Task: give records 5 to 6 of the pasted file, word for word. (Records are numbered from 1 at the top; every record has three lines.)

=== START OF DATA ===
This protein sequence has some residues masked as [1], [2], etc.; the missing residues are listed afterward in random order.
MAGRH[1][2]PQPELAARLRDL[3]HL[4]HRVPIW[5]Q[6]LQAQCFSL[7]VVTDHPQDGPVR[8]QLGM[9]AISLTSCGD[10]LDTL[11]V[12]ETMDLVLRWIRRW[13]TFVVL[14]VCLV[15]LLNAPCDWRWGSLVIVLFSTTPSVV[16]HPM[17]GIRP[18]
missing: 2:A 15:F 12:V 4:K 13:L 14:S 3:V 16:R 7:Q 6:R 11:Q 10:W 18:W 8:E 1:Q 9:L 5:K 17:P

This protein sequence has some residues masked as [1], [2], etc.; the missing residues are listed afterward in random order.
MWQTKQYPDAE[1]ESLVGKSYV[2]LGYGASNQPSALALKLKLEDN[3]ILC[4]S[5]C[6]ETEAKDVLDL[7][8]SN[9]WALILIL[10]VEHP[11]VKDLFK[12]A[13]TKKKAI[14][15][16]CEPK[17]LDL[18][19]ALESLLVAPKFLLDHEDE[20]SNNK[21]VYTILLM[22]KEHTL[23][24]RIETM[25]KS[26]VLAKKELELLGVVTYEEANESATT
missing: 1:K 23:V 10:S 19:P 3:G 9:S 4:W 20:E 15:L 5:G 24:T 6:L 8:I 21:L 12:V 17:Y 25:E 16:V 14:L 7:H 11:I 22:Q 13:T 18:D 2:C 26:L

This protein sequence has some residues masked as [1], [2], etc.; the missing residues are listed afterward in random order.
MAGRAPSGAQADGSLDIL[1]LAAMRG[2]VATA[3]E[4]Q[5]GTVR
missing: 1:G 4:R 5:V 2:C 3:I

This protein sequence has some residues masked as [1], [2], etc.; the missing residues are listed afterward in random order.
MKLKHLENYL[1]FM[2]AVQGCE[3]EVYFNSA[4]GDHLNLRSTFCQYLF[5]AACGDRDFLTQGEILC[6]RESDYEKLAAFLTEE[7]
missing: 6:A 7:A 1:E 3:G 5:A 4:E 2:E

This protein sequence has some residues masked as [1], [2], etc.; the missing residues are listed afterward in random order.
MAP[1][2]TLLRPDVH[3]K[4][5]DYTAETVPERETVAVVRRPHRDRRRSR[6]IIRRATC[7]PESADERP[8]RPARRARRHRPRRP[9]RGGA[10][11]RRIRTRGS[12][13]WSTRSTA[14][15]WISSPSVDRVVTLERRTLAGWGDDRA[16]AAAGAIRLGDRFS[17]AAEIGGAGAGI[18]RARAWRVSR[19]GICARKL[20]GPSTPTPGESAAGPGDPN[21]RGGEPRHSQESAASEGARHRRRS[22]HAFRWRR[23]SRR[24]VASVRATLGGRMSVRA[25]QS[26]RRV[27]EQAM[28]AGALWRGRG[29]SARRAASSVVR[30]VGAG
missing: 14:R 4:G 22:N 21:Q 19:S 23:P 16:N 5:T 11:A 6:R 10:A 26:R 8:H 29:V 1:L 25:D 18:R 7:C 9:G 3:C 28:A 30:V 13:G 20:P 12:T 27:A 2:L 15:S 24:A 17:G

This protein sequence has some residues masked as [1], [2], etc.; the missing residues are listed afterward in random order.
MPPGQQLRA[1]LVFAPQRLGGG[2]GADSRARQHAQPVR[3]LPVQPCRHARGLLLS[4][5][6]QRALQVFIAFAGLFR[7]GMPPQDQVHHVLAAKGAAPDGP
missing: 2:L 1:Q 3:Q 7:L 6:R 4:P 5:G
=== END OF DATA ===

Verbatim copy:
This protein sequence has some residues masked as [1], [2], etc.; the missing residues are listed afterward in random order.
MAP[1][2]TLLRPDVH[3]K[4][5]DYTAETVPERETVAVVRRPHRDRRRSR[6]IIRRATC[7]PESADERP[8]RPARRARRHRPRRP[9]RGGA[10][11]RRIRTRGS[12][13]WSTRSTA[14][15]WISSPSVDRVVTLERRTLAGWGDDRA[16]AAAGAIRLGDRFS[17]AAEIGGAGAGI[18]RARAWRVSR[19]GICARKL[20]GPSTPTPGESAAGPGDPN[21]RGGEPRHSQESAASEGARHRRRS[22]HAFRWRR[23]SRR[24]VASVRATLGGRMSVRA[25]QS[26]RRV[27]EQAM[28]AGALWRGRG[29]SARRAASSVVR[30]VGAG
missing: 14:R 4:G 22:N 21:Q 19:S 23:P 16:N 5:T 11:A 6:R 10:A 26:R 8:H 29:V 1:L 25:D 18:R 7:C 9:G 3:C 28:A 30:V 13:G 20:P 12:T 27:A 2:L 15:S 24:A 17:G

This protein sequence has some residues masked as [1], [2], etc.; the missing residues are listed afterward in random order.
MPPGQQLRA[1]LVFAPQRLGGG[2]GADSRARQHAQPVR[3]LPVQPCRHARGLLLS[4][5][6]QRALQVFIAFAGLFR[7]GMPPQDQVHHVLAAKGAAPDGP
missing: 2:L 1:Q 3:Q 7:L 6:R 4:P 5:G